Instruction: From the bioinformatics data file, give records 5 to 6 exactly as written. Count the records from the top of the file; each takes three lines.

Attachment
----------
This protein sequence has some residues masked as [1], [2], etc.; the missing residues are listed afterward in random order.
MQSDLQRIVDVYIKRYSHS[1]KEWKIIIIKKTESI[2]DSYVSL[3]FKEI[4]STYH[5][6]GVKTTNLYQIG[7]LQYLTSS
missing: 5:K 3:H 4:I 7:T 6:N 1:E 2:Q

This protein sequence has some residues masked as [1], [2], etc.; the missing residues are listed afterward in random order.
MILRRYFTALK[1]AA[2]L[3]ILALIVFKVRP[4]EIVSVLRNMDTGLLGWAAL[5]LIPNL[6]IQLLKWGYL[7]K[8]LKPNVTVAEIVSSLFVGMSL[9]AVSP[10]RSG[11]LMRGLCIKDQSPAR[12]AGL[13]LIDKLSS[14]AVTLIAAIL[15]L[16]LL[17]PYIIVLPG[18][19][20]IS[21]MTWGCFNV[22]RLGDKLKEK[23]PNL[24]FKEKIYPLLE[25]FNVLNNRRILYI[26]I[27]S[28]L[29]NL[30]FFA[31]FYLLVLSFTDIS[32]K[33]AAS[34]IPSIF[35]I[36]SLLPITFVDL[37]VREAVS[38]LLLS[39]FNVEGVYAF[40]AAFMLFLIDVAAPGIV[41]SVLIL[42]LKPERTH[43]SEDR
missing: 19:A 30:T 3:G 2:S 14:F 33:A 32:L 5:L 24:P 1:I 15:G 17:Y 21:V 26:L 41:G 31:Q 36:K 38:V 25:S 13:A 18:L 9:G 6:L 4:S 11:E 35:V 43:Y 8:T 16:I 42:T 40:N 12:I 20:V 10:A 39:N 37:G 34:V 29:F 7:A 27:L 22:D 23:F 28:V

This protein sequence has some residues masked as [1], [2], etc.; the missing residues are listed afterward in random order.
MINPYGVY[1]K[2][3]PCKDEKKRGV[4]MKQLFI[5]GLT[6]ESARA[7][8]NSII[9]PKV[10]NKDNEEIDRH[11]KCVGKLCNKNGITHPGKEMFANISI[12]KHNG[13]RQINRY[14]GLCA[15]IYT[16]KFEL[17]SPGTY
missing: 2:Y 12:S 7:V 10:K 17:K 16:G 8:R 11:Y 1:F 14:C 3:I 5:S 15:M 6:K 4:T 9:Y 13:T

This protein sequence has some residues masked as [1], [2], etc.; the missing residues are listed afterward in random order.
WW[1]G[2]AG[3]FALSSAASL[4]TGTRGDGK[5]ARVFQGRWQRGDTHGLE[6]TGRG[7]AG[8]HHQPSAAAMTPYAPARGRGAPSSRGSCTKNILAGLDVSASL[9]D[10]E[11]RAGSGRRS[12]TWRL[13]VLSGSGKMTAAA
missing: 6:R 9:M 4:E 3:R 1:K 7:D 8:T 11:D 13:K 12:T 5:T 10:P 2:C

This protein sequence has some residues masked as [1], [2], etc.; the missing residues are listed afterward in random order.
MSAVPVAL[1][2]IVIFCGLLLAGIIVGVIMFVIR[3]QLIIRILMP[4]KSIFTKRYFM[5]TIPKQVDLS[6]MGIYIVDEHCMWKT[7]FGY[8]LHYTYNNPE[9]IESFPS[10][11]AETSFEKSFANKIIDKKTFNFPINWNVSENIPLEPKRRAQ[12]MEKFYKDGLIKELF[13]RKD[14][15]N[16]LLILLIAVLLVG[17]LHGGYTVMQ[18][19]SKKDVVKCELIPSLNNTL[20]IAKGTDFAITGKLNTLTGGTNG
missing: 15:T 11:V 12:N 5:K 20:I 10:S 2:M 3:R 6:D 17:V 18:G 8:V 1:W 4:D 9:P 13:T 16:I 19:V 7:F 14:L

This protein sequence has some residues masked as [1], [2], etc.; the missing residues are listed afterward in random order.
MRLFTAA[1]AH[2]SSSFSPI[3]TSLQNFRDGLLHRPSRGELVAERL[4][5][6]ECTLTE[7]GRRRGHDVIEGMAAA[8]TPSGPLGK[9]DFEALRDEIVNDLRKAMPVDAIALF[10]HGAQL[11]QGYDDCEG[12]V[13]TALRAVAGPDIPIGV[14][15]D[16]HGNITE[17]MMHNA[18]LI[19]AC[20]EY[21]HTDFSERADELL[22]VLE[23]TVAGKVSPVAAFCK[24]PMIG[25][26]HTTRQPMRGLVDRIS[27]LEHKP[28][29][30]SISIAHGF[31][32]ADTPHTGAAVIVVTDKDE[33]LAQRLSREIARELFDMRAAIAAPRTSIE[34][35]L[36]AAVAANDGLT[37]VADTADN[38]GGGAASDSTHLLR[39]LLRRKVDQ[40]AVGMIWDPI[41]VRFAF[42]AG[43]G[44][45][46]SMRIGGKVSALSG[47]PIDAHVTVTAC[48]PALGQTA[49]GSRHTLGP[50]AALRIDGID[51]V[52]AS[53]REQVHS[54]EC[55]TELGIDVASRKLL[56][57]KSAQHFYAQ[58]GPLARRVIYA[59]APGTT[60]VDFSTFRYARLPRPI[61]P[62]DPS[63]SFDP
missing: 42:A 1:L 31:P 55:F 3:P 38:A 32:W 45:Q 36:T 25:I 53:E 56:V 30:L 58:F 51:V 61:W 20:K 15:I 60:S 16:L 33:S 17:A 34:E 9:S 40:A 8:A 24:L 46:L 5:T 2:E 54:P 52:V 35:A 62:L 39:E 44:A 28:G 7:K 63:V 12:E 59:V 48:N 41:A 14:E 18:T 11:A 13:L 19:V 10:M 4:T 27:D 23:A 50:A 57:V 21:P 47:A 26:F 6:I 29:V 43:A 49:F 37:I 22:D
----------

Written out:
This protein sequence has some residues masked as [1], [2], etc.; the missing residues are listed afterward in random order.
MSAVPVAL[1][2]IVIFCGLLLAGIIVGVIMFVIR[3]QLIIRILMP[4]KSIFTKRYFM[5]TIPKQVDLS[6]MGIYIVDEHCMWKT[7]FGY[8]LHYTYNNPE[9]IESFPS[10][11]AETSFEKSFANKIIDKKTFNFPINWNVSENIPLEPKRRAQ[12]MEKFYKDGLIKELF[13]RKD[14][15]N[16]LLILLIAVLLVG[17]LHGGYTVMQ[18][19]SKKDVVKCELIPSLNNTL[20]IAKGTDFAITGKLNTLTGGTNG
missing: 15:T 11:V 12:N 5:K 20:I 10:S 2:M 3:R 6:D 17:V 18:G 8:V 1:W 4:D 9:P 13:T 16:I 19:V 7:F 14:L

This protein sequence has some residues masked as [1], [2], etc.; the missing residues are listed afterward in random order.
MRLFTAA[1]AH[2]SSSFSPI[3]TSLQNFRDGLLHRPSRGELVAERL[4][5][6]ECTLTE[7]GRRRGHDVIEGMAAA[8]TPSGPLGK[9]DFEALRDEIVNDLRKAMPVDAIALF[10]HGAQL[11]QGYDDCEG[12]V[13]TALRAVAGPDIPIGV[14][15]D[16]HGNITE[17]MMHNA[18]LI[19]AC[20]EY[21]HTDFSERADELL[22]VLE[23]TVAGKVSPVAAFCK[24]PMIG[25][26]HTTRQPMRGLVDRIS[27]LEHKP[28][29][30]SISIAHGF[31][32]ADTPHTGAAVIVVTDKDE[33]LAQRLSREIARELFDMRAAIAAPRTSIE[34][35]L[36]AAVAANDGLT[37]VADTADN[38]GGGAASDSTHLLR[39]LLRRKVDQ[40]AVGMIWDPI[41]VRFAF[42]AG[43]G[44][45][46]SMRIGGKVSALSG[47]PIDAHVTVTAC[48]PALGQTA[49]GSRHTLGP[50]AALRIDGID[51]V[52]AS[53]REQVHS[54]EC[55]TELGIDVASRKLL[56][57]KSAQHFYAQ[58]GPLARRVIYA[59]APGTT[60]VDFSTFRYARLPRPI[61]P[62]DPS[63]SFDP
missing: 42:A 1:L 31:P 55:F 3:P 38:A 32:W 45:Q 36:T 25:I 53:E 56:V 30:L 58:F 51:V 61:W 20:K 15:I 60:S 16:L 33:S 17:A 34:E 9:S 40:A 8:A 24:L 46:L 5:T 2:E 54:P 52:V 35:A 62:L 39:E 44:A 28:G 7:K 63:V 12:E 59:V 48:N 41:A 14:E 18:T 11:A 13:L 19:V 10:M 4:T 27:D 23:A 50:A 57:V 21:P 47:A 26:F 6:I 29:V 43:A 49:F 37:I 22:D